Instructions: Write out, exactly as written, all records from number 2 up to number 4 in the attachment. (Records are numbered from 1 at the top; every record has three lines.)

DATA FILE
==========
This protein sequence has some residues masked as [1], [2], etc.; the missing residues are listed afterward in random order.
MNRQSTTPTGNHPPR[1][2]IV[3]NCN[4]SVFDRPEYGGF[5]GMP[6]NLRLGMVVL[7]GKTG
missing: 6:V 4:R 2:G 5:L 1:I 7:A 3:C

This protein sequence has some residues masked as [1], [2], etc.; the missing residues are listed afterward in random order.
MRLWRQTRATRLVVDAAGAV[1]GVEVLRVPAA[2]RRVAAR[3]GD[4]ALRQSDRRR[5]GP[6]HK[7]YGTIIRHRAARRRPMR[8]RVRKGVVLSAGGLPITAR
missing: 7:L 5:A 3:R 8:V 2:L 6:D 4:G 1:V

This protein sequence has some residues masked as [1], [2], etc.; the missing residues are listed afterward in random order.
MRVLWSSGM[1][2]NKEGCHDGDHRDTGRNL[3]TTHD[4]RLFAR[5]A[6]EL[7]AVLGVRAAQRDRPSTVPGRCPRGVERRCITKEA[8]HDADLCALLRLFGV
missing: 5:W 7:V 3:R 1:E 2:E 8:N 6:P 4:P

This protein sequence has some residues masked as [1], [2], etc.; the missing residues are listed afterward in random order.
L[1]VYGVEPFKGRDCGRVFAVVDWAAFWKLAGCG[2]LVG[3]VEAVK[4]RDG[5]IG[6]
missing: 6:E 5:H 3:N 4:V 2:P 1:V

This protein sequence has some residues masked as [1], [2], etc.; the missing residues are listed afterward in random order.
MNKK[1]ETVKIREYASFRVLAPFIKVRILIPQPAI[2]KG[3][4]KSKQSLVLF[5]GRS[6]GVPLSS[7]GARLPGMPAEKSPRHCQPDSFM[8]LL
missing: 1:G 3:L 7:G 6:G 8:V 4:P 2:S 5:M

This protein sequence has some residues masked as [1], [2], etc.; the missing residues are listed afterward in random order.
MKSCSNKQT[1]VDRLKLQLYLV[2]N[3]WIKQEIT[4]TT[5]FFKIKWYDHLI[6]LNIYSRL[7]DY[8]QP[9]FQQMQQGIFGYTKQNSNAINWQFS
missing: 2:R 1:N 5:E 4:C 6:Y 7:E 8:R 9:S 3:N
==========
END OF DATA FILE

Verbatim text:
This protein sequence has some residues masked as [1], [2], etc.; the missing residues are listed afterward in random order.
MRLWRQTRATRLVVDAAGAV[1]GVEVLRVPAA[2]RRVAAR[3]GD[4]ALRQSDRRR[5]GP[6]HK[7]YGTIIRHRAARRRPMR[8]RVRKGVVLSAGGLPITAR
missing: 7:L 5:A 3:R 8:V 2:L 6:D 4:G 1:V

This protein sequence has some residues masked as [1], [2], etc.; the missing residues are listed afterward in random order.
MRVLWSSGM[1][2]NKEGCHDGDHRDTGRNL[3]TTHD[4]RLFAR[5]A[6]EL[7]AVLGVRAAQRDRPSTVPGRCPRGVERRCITKEA[8]HDADLCALLRLFGV
missing: 5:W 7:V 3:R 1:E 2:E 8:N 6:P 4:P

This protein sequence has some residues masked as [1], [2], etc.; the missing residues are listed afterward in random order.
L[1]VYGVEPFKGRDCGRVFAVVDWAAFWKLAGCG[2]LVG[3]VEAVK[4]RDG[5]IG[6]
missing: 6:E 5:H 3:N 4:V 2:P 1:V